KCC promises to cut down on red tape
“We won’t be strengthening regulations,” Lee Hyo-sung, chairman of KCC, told reporters after a meeting with the heads of both domestic and foreign portal sites and social network operators at a hotel in western Seoul. “We plan to punish those who do something wrong rather than imposing regulations in advance.”
Businessmen who attended the meeting included: Naver CEO Han Seong-sook; Kakao CEO Jimmy Rim; Google Korea head John Lee; Facebook Korea head Cho Yong-bum; Content Alliance Platform CEO Kim Joon-hwan; and Woowa Brothers CEO Kim Bong-jin.
The most sought-after de-regulation concerns the right to use private information. Excessively complicated and strict measures to protect private information hinder both established enterprises and start-ups from utilizing the big data that could easily boost the level of their technologies and business, they claim. One of the most frequently mentioned examples is hospitals and health care service providers being barred from releasing their patients’ information to other firms unless patients give their permission. In other countries, many companies use the big data for analysis, artificial intelligence learning and product development.
“We should be allowed to utilize private information, such as in the United States and China,” said Kakao CEO Jimmy Rim.
For a more in-depth discussion on the regulations, the KCC will launch a committee at the end of this month at the earliest that will consist of some 20 figures from the government, businesses, consumer groups and academia.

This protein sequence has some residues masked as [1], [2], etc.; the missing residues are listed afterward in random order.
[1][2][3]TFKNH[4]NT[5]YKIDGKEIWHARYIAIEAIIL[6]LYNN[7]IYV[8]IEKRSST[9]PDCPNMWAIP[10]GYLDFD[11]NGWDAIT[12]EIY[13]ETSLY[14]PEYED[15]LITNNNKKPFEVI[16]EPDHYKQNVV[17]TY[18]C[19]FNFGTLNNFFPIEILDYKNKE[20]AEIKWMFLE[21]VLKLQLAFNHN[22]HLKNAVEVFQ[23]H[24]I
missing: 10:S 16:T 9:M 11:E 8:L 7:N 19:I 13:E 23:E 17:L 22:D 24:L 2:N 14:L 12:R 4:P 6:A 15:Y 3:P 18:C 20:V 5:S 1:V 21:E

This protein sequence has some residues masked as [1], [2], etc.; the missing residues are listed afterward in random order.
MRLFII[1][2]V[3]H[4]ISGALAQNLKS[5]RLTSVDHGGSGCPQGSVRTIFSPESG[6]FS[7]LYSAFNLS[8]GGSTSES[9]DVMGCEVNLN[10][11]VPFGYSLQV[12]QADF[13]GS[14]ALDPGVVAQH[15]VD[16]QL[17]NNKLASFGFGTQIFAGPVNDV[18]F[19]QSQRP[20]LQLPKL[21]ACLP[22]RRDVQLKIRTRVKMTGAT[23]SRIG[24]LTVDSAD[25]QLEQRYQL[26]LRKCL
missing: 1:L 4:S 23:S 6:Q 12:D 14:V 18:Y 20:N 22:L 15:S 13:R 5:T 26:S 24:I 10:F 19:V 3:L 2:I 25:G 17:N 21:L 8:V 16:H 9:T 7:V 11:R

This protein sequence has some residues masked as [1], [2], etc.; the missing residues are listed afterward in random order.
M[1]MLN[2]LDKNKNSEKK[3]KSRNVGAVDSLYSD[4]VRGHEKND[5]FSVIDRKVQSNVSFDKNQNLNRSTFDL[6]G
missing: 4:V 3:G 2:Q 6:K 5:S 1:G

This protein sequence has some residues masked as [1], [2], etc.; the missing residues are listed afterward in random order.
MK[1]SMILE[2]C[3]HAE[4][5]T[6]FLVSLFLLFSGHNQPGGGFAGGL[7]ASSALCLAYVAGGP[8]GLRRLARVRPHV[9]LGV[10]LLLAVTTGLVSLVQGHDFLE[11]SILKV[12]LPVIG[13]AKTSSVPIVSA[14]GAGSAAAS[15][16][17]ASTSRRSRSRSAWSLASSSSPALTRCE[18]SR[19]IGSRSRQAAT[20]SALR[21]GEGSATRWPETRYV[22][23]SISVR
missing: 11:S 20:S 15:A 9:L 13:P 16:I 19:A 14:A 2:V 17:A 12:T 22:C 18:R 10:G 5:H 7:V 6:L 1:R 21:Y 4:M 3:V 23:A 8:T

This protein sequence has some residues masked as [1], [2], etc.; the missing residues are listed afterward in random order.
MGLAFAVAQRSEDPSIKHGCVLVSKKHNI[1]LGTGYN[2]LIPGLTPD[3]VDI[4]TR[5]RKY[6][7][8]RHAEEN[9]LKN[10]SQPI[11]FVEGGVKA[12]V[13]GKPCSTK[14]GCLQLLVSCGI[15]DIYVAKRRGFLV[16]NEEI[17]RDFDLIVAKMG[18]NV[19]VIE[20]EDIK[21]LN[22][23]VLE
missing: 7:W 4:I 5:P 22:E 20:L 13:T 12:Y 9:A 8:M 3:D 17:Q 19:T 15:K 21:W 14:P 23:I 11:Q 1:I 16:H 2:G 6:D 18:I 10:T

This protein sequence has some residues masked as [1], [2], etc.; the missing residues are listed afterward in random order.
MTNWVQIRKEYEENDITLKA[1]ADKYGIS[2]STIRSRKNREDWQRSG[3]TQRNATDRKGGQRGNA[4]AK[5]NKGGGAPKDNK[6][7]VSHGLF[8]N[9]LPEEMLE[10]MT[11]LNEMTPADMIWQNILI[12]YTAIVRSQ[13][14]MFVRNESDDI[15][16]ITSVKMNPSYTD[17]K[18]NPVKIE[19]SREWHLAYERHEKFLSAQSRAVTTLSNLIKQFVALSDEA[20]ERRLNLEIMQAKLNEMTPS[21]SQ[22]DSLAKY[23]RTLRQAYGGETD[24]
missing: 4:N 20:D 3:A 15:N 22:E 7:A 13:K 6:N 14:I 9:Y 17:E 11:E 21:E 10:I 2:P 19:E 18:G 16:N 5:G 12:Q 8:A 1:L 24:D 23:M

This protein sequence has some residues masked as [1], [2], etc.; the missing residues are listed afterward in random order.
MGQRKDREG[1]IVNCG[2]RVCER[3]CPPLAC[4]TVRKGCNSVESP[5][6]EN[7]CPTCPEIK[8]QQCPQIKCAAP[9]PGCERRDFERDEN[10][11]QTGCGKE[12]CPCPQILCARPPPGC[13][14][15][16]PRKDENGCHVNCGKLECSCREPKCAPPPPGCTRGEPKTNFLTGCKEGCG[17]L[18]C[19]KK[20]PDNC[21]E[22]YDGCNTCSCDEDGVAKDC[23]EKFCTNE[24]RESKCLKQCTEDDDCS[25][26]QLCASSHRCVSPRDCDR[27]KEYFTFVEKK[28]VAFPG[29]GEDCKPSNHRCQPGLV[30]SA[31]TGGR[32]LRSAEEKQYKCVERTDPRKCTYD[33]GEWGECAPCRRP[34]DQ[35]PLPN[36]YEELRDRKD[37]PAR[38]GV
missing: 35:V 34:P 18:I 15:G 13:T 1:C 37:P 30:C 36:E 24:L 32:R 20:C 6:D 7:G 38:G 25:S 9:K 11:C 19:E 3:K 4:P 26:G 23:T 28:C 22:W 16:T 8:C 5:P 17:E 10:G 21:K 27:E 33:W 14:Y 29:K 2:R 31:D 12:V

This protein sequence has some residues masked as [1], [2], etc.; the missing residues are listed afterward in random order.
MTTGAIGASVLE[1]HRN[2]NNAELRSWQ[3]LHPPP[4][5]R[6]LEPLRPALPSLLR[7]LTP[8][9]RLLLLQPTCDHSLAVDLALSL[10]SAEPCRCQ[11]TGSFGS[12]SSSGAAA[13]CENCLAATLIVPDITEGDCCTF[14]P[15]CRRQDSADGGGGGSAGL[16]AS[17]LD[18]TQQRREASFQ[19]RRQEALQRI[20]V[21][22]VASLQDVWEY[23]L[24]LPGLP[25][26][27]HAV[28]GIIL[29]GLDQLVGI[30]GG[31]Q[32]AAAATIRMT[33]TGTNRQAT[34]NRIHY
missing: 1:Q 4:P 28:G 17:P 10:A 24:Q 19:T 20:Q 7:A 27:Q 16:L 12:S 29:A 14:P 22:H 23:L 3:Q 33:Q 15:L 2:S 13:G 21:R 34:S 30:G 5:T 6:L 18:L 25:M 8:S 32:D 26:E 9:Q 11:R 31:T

“They will be listening to the agonies and difficulties of internet firms and the government will be demanding corporations perform enhanced social responsibilities,” said a KCC official.
The gathering was prompted by a recent feud between Naver and Google. In November, Naver Founder Lee Hae-jin complained during a parliamentary hearing that Google pays less tax than it is supposed to and that the global search engine giant is contributing little to creating jobs. Google immediately responded by claiming it is paying taxes in Korea, is abiding with laws regarding tax and currently hires hundreds of staff.
As an initial step, the KCC chairman held a press briefing on Dec. 6 and promised to tighten restrictions to stop foreign internet giants from distributing harmful content and not paying enough for the networks they use, practically siding with domestic players.
Facebook Korea and Google Korea used the Wednesday meeting to curry favor with the Korean government. The former vowed to help out those working mothers who had their career halted due to child birth and hire more technology-related staff, whereas the later talked about supporting start-ups and helping YouTube creators enter global markets.
BY SEO JI-EUN [firstname.lastname@example.org]